King Manor, Jamaica Queens

I ventured to Queens today for a visit to the King Manor. It is part of my wider project to visit places affiliated in one manner or another with Federal Hall. The home belonged to Rufus King, one of the lesser known but well-deserving Founding Fathers. King was born in what is now Maine and fought in the Revolutionary War before serving in the Confederation Congress. He helped write the Constitution and then served in the First Congress, where he worked in the upper chamber alongside Philip Schuyler as a New York senator. His son John Alsop King took over the house after his father’s death in 1827. The name John A. King fang faintly familiar and when I got home I checked the draft of “Incorporating New York,” my manuscript about Civil War Era New York City, and realized he was a minor figure in my narrative; King the Younger was defeated by Edwin D. Morgan in the 1858 New York gubernatorial election. Until today though the name John A. King had just been a name in a history book. That’s why place is so important.

King Manor library

King Manor became a historic site in 1900, the house itself owned by the New York City Parks Department and managed by the King Manor Association. As best I can tell, this is still the arrangement 120 years on. A perusal of online newspapers shows the house was used rigorously for various things and by various organizations over the decades. This would make sense. Queens developed later than the other buroughs and there probably much less infrastructure where groups could have gathered. Jamaica was more Long Island than New York City. The Daughters of the American Revolution, for one, created a Rufus King Chapter in 1918 during the Great War that met at the spacious house. The D.A.R. met there for decades. Like much of New York King Manor struggled in the harsh years before gentrification. In 1973 some punk teenagers started a fire on the porch that almost burned down the then-almost 250-year-old house. Thankfully the custodian kept it in check before the firemen arrived and put it out.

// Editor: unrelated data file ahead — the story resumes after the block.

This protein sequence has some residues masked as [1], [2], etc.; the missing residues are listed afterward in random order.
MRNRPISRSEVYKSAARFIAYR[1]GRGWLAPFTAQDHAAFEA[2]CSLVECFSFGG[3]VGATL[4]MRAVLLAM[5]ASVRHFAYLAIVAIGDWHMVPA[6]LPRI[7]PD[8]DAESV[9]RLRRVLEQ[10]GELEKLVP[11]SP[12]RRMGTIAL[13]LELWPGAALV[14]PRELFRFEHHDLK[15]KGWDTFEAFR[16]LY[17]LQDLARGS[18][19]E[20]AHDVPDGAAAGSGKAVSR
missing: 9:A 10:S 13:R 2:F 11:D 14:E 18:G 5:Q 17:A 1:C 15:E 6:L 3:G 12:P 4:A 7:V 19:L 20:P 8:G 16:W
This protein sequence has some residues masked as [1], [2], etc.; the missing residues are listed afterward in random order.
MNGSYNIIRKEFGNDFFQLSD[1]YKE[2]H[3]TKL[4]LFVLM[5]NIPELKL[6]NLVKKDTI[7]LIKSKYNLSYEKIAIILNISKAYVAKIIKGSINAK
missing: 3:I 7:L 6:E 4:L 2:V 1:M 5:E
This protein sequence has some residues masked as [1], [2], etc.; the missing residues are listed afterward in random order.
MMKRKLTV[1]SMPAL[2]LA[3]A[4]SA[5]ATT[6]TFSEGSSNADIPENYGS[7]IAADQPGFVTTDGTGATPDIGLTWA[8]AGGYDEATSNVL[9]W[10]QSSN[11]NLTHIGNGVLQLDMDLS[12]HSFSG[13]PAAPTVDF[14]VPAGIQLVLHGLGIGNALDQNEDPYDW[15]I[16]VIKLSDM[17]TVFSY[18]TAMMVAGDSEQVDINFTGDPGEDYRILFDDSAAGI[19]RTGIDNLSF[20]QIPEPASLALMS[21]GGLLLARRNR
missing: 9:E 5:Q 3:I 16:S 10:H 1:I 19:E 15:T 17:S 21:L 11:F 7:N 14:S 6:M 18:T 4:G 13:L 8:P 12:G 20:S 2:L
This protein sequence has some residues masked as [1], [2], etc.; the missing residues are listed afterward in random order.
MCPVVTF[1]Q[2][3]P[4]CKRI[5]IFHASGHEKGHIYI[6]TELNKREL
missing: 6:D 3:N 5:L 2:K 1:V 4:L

The tour was led by an extraordinary young person who incredibly is still in high school. There is no way I could have pulled off something like that when I was that age. I asked the person when they began at the house and the answer was July, just last month. I had to ask again because I thought I’d heard wrong. The is something about watching Interpretation done well. And when it’s done by a person so young and just starting out, it is that much more incredible.